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Scales of justice with one side weighed down by a stack of books
Illustration by Teresa Tauchi. Source: Depositphotos

“I need help!”

These words were written on a letter I held in my hands two years ago. It came from a man in solitary confinement. He wrote that corrections officers found a Motorola phone in his cell. As a result, he was given six months in the box. More than just contraband, authorities believed the phone — with possible access to apps like Uber and Google Maps — was an escape tool. This made the consequences more severe, and included the possibility of a lengthened prison sentence.

Were he to lose the appeal, the man in solitary confinement would be subject to a new criminal case. 

In my capacity as a law library clerk in Sullivan Correctional Facility, a maximum security prison in New York, it was my job to help this man. I filled out the necessary paperwork to handle his case, and began my work. 

I reviewed redacted reports. I listened to the man’s disciplinary hearing on an MP3 player. I researched relevant case law on Westlaw, a legal research database, on a rudimentary computer. Then, using an obsolete typewriter (access to a printer was restricted), I drafted a two-page appeal, attacking what I considered to be the trumped-up charge against the man. 

In my research, I had learned that the phone was broken in pieces when it was discovered. I advanced the argument that it was inoperable, thus eliminating the “dangerous” element needed to sustain the excessive charge. I compared it to when a gun is found to be inoperable; it eliminates the “deadly” element necessary to deliver a felony charge.

Finding the law library

When I was 21, I was arrested and held without bail for four years in connection with a shooting in the Bronx. While on Rikers Island, facing a murder charge, I used the law library as a refuge from the daily grind of the housing unit, where one endlessly vies for phone time, extra chicken and TV control.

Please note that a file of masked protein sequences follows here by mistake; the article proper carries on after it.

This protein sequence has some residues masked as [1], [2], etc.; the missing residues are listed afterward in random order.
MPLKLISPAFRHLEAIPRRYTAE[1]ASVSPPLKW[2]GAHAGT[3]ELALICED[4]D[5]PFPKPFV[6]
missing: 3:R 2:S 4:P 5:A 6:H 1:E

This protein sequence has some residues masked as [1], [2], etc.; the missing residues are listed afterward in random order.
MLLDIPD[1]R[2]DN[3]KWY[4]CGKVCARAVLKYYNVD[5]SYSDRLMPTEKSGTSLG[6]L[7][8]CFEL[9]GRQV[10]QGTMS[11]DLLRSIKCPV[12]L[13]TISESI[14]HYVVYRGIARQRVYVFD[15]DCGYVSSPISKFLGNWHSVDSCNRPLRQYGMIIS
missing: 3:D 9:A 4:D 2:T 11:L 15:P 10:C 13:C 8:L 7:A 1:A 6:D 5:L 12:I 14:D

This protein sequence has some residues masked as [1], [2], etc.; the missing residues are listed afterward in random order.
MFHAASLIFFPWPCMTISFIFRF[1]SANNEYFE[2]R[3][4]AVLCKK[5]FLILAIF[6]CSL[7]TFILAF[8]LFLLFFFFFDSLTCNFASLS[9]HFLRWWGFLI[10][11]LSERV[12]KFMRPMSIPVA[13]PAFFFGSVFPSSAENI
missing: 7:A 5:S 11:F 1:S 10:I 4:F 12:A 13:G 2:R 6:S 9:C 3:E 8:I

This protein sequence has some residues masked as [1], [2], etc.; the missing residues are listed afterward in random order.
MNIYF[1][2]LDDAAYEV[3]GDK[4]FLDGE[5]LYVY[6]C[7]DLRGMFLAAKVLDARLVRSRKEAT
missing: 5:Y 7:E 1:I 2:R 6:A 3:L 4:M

After a two-week trial, I was found guilty and given 50 years to life. Losing the trial hurt, but the sentence hit differently. As I sat in the bullpen, I cried. “They want me to die in prison, I thought. But the panic of the moment thrust me into survival mode. And if I was going to survive, it was the law that would help me.

Following my trial, I was given a phone number for Derrick Hamilton, a man imprisoned for 20 years for a murder conviction that was eventually overturned. Derrick told me I needed to live in the law library. My freedom relied on knowing the law, he said. He drilled into me: “Learn procedures, procedures, procedures.” And I took this to heart. 

To get a job in the law library you must pass a law clerk test that’s offered once a year. Generally, you can only take the test after completing a 14-week legal research class taught by prisoners. 

In 2011, I was sent upstate to Five Points Correctional Facility, a maximum security prison in central New York that opened in 2000. I spent every single day of the week in the law library.

Soon, I was hired as a law library clerk — without taking the test. They brought me on because I spoke OK Spanish and could talk to guys who did not understand English. Without any experience, I was assigned to the counter, which divides the library: Clients sit at tables on one side, while clerks sit at desks on the other. Filing cabinets and rows of books line the walls on the clerk’s side.

At the counter, I ran legal-triage services. You want a divorce? Here are the forms. Go see Mills, he’ll help you out. You want copies? They’re 10 cents apiece, and you need to fill out this disbursement form. 

I also helped them find reading material. The walls were filled with fat, numbered tomes that all looked the same, at least to the untrained eye. The latest law journal was a week old, while others only dealt with one topic. It took time to find my clients the books they needed, but the task honed my research skills. (Today, much of the library offerings have been digitized and are more readily accessible via computer.)